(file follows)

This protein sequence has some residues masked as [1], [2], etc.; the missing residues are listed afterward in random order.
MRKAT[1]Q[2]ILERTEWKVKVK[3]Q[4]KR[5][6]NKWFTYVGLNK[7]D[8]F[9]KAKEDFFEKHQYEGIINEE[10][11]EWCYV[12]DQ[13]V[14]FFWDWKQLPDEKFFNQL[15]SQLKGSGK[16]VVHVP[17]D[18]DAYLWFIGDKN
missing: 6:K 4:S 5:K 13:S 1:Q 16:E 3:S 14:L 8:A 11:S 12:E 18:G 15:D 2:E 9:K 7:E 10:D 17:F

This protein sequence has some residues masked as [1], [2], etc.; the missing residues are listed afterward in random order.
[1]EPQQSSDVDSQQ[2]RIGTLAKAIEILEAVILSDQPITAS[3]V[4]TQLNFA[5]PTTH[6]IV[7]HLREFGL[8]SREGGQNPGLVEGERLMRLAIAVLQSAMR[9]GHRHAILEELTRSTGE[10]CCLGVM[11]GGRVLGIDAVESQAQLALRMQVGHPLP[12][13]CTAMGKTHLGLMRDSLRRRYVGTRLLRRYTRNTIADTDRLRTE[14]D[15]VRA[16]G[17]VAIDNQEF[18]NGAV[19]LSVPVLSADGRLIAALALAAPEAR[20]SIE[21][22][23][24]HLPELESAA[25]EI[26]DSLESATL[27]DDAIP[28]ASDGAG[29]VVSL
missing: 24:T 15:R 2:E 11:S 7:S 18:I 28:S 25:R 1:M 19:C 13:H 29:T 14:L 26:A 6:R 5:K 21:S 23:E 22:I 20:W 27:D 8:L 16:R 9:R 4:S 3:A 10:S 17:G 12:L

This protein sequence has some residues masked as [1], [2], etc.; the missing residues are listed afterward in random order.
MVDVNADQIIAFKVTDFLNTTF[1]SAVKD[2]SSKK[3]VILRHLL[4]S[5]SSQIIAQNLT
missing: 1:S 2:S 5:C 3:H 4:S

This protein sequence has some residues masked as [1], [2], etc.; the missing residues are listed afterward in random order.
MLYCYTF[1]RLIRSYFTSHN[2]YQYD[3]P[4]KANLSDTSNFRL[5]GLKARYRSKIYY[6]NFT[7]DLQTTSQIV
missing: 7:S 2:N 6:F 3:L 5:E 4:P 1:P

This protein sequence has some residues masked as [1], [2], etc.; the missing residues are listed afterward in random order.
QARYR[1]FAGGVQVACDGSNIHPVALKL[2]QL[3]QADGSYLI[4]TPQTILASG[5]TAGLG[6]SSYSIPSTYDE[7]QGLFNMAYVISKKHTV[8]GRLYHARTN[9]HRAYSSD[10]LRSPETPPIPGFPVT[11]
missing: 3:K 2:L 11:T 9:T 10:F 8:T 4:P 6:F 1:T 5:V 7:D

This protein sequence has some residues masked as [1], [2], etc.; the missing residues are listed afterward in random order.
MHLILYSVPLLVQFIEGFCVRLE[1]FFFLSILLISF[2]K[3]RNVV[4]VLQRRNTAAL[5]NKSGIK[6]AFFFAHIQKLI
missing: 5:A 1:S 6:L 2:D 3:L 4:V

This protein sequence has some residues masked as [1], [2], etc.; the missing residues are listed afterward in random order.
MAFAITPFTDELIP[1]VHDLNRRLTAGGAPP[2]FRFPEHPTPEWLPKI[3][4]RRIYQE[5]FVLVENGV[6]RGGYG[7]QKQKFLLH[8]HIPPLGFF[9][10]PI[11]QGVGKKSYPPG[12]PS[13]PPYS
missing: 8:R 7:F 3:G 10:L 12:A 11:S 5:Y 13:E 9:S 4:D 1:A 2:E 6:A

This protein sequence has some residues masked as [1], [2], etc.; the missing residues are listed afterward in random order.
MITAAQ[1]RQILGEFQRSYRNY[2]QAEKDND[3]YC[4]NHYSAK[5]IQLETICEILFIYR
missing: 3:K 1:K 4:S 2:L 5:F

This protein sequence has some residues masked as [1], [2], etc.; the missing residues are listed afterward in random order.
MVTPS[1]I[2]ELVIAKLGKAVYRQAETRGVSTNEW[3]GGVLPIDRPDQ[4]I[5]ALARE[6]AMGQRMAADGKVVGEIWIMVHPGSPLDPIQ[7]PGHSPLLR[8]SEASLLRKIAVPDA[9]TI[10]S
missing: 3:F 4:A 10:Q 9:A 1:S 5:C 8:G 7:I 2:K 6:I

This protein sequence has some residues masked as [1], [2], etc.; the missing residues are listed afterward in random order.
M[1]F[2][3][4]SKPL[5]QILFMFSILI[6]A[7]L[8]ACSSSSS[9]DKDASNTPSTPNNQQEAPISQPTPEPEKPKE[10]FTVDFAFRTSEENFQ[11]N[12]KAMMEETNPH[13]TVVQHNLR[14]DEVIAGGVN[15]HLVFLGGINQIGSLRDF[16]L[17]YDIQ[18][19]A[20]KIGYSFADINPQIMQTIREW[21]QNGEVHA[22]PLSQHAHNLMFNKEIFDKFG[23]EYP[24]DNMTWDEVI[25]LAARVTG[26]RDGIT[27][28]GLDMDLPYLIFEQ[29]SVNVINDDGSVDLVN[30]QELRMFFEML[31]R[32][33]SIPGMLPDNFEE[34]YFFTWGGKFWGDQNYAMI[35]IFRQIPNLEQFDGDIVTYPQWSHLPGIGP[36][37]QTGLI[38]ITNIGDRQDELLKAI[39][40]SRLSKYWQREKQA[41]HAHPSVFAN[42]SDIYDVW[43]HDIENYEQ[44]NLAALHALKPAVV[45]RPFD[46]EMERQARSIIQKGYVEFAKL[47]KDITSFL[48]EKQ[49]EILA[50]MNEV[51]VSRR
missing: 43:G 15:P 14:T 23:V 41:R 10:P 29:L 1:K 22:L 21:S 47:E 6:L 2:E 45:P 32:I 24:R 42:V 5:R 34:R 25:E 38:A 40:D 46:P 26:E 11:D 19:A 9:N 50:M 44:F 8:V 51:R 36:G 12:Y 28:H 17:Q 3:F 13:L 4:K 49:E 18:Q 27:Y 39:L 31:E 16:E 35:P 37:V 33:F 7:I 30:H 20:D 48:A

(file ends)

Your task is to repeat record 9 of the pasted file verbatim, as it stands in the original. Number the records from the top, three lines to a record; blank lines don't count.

This protein sequence has some residues masked as [1], [2], etc.; the missing residues are listed afterward in random order.
MVTPS[1]I[2]ELVIAKLGKAVYRQAETRGVSTNEW[3]GGVLPIDRPDQ[4]I[5]ALARE[6]AMGQRMAADGKVVGEIWIMVHPGSPLDPIQ[7]PGHSPLLR[8]SEASLLRKIAVPDA[9]TI[10]S
missing: 3:F 4:A 10:Q 9:A 1:S 5:C 8:G 7:I 2:K 6:I